Increasing insulin resistance, oxidative stress, and inflammation caused by HFDs may decrease cognitive function (Freeman et al., 2014). Brain-derived neurotrophic factor (BDNF), which promotes the hippocampal neurogenesis responsible for memory and learning, decreases in expression by insulin resistance (Stranahan et al., 2008), oxidative stress (Wu et al., 2004), and inflammation (Barrientos et al., 2004; Murray and Lynch, 1998), and eventually decreases neurogenesis and brain plasticity. This can lead to a decrease in cognitive function. Therefore, the regulation of hippocampal BDNF expression in the brain may be an important factor to prevent cognitive decline by HFD.
Exercise is known to increase hippocampal BDNF expression, thereby increasing brain health and plasticity and protecting brain function (Cotman and Berchtold, 2002; Cotman and Engesser-Cesar, 2002). In addition, exercise has been reported to offset the detrimental effects of HFDs in rats by inducing hippocampal BDNF expression (Molteni et al., 2004). In another study, treadmill exercise was performed on rats fed an HFD, and the exercise was found to counteract the decrease in brain health caused by the HFD (Woo et al., 2013). This evidence supports the exercise’s ability to prevent degenerative changes in the brain resulting from obesity.
There is much evidence that exercise can rescue the harmful effects of HFD on the brain (Molteni et al., 2004; Woo et al., 2013). However, exercise uses different energy substrates according to exercise intensity (Gollnick, 1985), and physiological and inflammatory responses to the whole body after exercise (Bessa et al., 2016; Borsheim and Bahr, 2003). Indeed, it is known that the amount of exercise, type of exercise, and exercise intensity are related to BDNF and TrkB expression in the hippocampus (Berchtold et al., 2005). Most studies in nonobese subjects have reported higher BDNF and TrkB expression during low-intensity exercise than high-intensity exercise (Ghodrati-Jaldbakhan et al., 2017; Shih et al., 2013). Some studies have reported that high-intensity interval training is more effective for BDNF expression in the hippocampus than continuous low-intensity exercise (Freitas et al., 2018; Naghibzadeh et al., 2018). However, no studies have been conducted to determine which exercise intensity was most effective in improving BDNF and TrkB expression and cognitive function by performing tests with various exercise intensities with HFDs. Therefore, we wanted to identify what intensity of exercise would be effective to counteract the adverse effects of HFDs without dietary restrictions.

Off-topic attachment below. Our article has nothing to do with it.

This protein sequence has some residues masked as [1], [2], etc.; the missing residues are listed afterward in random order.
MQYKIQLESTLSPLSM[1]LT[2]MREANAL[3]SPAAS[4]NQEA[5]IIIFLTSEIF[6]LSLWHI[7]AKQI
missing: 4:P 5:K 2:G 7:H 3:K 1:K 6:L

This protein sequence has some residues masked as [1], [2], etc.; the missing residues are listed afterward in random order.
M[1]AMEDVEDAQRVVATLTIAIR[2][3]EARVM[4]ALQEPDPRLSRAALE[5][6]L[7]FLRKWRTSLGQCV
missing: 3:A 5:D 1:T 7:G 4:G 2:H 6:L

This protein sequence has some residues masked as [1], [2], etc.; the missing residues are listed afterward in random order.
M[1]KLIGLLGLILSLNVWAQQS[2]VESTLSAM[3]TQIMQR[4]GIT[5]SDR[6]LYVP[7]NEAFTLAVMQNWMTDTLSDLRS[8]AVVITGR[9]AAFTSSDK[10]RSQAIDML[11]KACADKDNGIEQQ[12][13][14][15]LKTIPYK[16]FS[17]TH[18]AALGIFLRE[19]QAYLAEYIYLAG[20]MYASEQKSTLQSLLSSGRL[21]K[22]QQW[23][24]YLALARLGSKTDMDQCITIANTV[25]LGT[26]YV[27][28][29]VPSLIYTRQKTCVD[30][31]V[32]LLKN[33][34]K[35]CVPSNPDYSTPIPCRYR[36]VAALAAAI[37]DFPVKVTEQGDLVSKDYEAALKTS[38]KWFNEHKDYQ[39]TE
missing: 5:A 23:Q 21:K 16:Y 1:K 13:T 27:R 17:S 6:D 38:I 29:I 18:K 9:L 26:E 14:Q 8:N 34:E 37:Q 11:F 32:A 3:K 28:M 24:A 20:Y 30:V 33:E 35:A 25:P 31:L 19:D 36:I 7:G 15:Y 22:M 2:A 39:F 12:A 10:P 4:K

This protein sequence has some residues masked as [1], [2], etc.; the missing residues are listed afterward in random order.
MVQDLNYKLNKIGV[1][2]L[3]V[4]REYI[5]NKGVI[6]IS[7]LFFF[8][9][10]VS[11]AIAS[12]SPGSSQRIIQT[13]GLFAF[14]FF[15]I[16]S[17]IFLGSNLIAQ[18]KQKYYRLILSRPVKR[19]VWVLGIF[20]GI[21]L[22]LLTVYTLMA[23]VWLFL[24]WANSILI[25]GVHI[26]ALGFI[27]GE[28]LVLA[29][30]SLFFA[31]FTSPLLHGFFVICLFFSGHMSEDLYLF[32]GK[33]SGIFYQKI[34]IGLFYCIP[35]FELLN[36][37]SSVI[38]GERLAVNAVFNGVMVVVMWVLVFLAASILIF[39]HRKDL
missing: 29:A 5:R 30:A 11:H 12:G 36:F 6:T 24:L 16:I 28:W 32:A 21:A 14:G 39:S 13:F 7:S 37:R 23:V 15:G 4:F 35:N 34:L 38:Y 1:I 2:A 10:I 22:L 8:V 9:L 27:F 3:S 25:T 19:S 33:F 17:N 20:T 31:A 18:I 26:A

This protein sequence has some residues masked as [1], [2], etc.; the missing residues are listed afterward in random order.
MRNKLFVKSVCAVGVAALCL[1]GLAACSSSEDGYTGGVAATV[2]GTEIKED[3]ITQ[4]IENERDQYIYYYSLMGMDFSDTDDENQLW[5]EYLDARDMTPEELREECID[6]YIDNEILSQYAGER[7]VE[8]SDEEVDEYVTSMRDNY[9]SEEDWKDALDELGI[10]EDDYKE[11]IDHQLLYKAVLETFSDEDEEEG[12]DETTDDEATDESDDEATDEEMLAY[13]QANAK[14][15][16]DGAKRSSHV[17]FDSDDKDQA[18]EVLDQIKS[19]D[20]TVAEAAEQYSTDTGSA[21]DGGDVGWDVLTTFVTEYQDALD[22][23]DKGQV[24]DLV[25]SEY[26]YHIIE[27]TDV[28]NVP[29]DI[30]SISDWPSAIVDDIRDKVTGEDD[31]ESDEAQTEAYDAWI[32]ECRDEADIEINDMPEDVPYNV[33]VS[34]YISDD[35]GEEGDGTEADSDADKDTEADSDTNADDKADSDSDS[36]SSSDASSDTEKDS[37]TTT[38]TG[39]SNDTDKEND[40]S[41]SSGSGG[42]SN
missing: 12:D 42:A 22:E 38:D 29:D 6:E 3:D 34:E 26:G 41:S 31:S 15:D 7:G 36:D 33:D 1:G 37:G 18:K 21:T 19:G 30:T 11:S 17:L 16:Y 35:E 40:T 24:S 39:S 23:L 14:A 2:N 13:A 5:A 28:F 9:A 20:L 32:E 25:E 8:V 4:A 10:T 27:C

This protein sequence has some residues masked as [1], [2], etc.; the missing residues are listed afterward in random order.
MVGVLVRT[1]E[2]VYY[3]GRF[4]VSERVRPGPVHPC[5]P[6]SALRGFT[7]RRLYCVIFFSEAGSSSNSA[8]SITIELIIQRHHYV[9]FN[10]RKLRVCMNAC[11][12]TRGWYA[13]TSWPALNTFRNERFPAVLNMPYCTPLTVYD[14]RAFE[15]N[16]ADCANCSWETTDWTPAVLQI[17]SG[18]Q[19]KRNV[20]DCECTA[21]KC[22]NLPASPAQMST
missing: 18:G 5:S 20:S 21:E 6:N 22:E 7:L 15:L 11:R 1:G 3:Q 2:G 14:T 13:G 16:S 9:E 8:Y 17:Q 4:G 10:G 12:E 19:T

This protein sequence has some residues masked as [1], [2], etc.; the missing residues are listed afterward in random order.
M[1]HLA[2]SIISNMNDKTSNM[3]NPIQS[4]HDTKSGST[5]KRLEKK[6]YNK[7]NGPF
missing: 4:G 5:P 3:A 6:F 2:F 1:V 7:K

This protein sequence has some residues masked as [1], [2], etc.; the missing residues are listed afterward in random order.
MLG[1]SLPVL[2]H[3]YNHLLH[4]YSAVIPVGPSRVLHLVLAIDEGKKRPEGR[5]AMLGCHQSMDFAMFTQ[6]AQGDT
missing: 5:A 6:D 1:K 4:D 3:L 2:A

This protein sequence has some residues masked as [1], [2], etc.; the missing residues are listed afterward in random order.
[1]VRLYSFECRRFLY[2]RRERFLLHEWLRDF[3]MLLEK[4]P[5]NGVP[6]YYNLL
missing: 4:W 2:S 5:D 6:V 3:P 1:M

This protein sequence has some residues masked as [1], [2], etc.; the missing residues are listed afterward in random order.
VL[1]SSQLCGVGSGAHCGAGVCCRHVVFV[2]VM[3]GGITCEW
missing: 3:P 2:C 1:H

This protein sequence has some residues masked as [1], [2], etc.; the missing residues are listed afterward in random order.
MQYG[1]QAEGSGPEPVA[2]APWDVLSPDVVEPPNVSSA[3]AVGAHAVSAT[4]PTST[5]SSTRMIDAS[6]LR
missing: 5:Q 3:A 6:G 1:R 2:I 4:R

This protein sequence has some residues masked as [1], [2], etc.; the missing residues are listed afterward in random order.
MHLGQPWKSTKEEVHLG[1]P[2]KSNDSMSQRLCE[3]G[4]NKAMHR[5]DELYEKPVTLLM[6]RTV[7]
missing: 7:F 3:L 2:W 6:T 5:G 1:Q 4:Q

MATERIALS AND METHODS

Animals